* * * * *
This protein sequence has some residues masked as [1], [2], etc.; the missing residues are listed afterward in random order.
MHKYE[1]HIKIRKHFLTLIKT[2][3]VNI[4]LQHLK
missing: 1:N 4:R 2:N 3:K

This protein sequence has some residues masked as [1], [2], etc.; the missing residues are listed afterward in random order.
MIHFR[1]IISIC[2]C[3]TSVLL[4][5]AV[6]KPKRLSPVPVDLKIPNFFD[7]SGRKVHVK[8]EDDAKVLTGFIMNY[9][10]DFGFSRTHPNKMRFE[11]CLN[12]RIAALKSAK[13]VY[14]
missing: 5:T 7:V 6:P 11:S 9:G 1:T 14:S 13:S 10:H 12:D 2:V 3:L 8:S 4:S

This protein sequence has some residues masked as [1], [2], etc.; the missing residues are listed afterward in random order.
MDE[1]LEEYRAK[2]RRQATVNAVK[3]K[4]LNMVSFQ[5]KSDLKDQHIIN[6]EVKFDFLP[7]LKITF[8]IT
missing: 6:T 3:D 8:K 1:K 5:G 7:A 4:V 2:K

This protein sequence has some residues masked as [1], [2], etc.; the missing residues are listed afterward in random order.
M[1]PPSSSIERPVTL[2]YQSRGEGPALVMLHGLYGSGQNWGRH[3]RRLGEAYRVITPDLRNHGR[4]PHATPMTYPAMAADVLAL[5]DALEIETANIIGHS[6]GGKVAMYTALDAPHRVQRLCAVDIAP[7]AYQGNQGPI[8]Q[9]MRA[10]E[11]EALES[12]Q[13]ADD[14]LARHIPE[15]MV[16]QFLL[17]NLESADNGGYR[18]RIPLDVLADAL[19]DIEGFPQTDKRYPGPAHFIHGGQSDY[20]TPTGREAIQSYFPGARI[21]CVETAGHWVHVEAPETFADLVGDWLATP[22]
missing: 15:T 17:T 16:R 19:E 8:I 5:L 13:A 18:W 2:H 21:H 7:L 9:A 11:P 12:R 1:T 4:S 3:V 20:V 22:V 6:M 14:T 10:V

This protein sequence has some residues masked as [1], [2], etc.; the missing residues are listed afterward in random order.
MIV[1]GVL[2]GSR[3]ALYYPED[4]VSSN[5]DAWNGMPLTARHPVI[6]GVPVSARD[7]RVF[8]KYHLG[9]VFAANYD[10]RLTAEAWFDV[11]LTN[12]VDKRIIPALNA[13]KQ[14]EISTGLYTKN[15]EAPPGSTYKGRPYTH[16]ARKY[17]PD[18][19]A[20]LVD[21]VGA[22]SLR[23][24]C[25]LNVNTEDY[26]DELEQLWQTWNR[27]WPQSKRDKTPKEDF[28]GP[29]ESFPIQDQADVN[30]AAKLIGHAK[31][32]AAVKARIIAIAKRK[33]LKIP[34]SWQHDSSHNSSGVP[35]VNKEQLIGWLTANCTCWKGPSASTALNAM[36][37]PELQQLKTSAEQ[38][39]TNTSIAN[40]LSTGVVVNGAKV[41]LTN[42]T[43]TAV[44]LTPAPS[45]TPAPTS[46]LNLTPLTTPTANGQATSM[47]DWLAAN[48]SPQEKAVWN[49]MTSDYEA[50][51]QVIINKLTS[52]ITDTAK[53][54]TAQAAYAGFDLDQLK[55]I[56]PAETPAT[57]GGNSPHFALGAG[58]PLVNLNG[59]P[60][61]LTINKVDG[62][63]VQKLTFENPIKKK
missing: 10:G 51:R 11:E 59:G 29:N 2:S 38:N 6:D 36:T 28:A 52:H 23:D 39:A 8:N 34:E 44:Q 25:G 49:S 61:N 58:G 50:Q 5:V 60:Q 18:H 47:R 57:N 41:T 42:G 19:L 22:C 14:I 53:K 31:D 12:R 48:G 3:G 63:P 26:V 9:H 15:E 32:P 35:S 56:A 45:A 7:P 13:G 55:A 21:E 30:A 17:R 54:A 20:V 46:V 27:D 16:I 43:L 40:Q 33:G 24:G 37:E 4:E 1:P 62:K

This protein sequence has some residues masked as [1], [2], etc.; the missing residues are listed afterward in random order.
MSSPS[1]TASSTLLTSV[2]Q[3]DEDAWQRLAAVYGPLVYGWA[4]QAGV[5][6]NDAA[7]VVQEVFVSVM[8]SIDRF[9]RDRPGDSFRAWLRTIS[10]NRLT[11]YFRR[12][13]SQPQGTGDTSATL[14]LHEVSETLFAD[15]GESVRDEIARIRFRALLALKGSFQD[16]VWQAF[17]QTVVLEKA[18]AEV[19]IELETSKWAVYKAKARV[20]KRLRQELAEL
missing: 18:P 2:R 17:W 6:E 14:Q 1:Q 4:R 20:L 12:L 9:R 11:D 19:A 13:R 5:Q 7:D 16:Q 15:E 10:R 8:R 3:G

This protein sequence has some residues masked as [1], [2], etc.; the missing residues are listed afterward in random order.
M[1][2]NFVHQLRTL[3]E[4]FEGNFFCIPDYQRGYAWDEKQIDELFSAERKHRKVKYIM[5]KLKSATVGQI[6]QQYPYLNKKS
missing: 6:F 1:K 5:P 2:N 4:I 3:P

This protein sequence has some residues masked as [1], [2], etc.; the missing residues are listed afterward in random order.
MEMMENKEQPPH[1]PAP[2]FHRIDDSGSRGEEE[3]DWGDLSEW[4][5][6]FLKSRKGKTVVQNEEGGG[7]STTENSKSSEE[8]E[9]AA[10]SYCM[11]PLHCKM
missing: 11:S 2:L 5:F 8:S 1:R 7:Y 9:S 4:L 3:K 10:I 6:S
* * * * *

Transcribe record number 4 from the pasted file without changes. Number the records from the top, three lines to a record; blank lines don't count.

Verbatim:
This protein sequence has some residues masked as [1], [2], etc.; the missing residues are listed afterward in random order.
M[1]PPSSSIERPVTL[2]YQSRGEGPALVMLHGLYGSGQNWGRH[3]RRLGEAYRVITPDLRNHGR[4]PHATPMTYPAMAADVLAL[5]DALEIETANIIGHS[6]GGKVAMYTALDAPHRVQRLCAVDIAP[7]AYQGNQGPI[8]Q[9]MRA[10]E[11]EALES[12]Q[13]ADD[14]LARHIPE[15]MV[16]QFLL[17]NLESADNGGYR[18]RIPLDVLADAL[19]DIEGFPQTDKRYPGPAHFIHGGQSDY[20]TPTGREAIQSYFPGARI[21]CVETAGHWVHVEAPETFADLVGDWLATP[22]
missing: 15:T 17:T 16:R 19:E 8:I 5:L 13:A 18:W 2:H 21:H 7:L 9:A 11:P 12:R 1:T 4:S 3:V 20:V 22:V 6:M 14:T 10:V